Climatic Change

, Volume 72, Issue 3, pp 299–319 | Cite as

Sensitivity Analysis of Snow Cover to Climate Change Scenarios and Their Impact on Plant Habitats in Alpine Terrain

  • Franziska KellerEmail author
  • Stéphane GoyetteEmail author
  • Martin Beniston


In high altitude areas snow cover duration largely determines the length of the growing season of the vegetation. A sensitivity study of snow cover to various scenarios of temperature and precipitation has been conducted to assess how snow cover and vegetation may respond for a very localized area of the high Swiss Alps (2050–2500 m above sea level). A surface energy balance model has been upgraded to compute snow depth and duration, taking into account solar radiation geometry over complex topography. Plant habitat zones have been defined and 23 species, whose photoperiodic preferences were documented in an earlier study, were grouped into each zone.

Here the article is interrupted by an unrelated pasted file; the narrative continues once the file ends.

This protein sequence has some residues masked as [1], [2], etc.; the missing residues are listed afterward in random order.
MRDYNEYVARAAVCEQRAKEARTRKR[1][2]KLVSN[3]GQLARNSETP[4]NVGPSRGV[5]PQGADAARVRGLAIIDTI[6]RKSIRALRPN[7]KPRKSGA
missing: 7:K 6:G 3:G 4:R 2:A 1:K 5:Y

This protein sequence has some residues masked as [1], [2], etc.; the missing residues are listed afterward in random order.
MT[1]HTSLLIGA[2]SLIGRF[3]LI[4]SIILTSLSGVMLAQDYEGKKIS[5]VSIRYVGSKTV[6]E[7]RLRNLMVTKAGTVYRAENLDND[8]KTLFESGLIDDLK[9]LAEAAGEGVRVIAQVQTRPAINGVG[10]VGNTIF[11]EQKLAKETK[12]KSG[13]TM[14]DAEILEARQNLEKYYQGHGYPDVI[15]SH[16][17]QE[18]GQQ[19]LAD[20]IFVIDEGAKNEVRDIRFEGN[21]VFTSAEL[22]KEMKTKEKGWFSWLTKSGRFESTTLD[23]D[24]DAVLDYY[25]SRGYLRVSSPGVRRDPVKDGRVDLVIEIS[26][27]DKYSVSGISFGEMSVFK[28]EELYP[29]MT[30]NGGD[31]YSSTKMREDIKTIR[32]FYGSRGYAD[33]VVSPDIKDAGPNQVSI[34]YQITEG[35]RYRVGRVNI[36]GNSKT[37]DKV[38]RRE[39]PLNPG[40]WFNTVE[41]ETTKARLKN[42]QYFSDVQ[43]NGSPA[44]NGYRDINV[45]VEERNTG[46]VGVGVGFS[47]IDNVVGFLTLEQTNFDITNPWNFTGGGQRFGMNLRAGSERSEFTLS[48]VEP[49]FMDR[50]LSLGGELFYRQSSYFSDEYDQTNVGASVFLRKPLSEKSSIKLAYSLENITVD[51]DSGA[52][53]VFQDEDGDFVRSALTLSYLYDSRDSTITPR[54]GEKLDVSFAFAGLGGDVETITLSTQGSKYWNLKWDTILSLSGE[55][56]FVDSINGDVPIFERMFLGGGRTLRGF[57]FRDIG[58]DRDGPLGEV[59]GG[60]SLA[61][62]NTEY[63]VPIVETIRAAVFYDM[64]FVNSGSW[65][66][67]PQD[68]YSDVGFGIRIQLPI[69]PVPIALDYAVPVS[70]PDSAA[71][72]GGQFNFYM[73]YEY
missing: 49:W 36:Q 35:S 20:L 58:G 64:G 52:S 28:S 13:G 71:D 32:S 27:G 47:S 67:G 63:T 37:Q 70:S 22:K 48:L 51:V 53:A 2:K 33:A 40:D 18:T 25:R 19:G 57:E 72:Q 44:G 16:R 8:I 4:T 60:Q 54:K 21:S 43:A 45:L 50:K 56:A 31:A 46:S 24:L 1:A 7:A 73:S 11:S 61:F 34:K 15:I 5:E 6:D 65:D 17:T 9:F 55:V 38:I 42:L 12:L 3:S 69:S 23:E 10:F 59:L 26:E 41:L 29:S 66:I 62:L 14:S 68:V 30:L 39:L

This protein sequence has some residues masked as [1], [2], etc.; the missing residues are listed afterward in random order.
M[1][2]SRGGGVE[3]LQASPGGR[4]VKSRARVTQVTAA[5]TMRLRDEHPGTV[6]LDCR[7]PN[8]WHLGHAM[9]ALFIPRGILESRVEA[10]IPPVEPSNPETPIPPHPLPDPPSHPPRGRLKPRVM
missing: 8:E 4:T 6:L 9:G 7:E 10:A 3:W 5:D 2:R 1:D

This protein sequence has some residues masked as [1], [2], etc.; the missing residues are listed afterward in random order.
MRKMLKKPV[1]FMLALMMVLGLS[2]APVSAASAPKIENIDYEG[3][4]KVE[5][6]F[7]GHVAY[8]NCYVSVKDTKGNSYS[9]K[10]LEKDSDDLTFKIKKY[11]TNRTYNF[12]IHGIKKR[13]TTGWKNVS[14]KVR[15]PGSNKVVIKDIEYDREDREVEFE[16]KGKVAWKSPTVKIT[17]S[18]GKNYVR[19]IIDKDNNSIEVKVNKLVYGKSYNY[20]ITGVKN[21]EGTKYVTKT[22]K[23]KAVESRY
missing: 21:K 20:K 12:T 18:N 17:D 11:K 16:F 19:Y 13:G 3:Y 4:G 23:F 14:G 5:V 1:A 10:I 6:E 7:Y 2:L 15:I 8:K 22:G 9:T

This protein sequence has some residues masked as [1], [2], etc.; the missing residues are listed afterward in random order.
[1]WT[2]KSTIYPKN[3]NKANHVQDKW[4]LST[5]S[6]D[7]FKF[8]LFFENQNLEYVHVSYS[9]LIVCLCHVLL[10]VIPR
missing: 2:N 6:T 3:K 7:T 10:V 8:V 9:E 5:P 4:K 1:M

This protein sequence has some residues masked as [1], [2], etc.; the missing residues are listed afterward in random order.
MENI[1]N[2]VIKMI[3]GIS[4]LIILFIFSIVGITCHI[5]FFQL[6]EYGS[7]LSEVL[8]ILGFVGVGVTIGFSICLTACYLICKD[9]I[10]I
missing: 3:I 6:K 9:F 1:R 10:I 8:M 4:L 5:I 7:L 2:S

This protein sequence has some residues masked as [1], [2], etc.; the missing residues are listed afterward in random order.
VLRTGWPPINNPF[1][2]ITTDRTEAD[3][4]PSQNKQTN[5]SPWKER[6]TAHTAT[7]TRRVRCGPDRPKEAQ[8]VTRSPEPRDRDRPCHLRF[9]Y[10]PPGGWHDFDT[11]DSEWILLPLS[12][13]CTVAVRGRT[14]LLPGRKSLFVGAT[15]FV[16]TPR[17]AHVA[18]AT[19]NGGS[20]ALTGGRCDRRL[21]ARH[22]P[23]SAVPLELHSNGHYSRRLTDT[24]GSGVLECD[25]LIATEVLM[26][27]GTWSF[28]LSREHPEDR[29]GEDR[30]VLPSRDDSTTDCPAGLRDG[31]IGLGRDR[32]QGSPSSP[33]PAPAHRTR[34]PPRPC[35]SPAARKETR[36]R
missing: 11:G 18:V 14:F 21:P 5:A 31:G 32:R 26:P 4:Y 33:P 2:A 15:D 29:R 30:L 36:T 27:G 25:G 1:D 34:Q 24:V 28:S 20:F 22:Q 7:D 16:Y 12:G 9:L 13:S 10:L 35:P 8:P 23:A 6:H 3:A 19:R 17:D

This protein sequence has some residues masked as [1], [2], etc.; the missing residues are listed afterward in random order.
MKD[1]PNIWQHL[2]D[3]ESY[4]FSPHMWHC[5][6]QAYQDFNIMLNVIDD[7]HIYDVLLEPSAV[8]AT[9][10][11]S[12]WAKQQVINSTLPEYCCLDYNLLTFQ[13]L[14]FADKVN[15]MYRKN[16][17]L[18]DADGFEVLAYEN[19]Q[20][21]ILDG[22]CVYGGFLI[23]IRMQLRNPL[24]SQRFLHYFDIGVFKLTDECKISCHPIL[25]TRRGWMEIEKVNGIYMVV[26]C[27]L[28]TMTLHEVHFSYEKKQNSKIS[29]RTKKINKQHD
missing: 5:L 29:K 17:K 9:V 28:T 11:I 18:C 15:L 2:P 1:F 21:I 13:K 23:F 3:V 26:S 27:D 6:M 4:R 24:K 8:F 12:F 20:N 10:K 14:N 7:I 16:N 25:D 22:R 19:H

The sensitivity of snowmelt to a change in mean, minimum and maximum temperature alone and a change in mean temperature combined with a precipitation change of +10% in winter and −10% in summer is investigated. A seasonal increase in the mean temperature of 3 to 5 K reduces snow cover depth and duration by more than a month on average. Snow melts two months earlier in the rock habitat zone with the mean temperature scenario than under current climate conditions. This allows the species in this habitat to flower earlier in a warmer climate, but not all plants are able to adapt to such changes.


Snow Cover Climate Change Scenario Snow Depth Surface Energy Balance Cover Depth 
These keywords were added by machine and not by the authors. This process is experimental and the keywords may be updated as the learning algorithm improves.


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Copyright information

© Springer Science + Business Media, Inc. 2005

Authors and Affiliations

  1. 1.Department of Geosciences, GeographyFribourgSwitzerland

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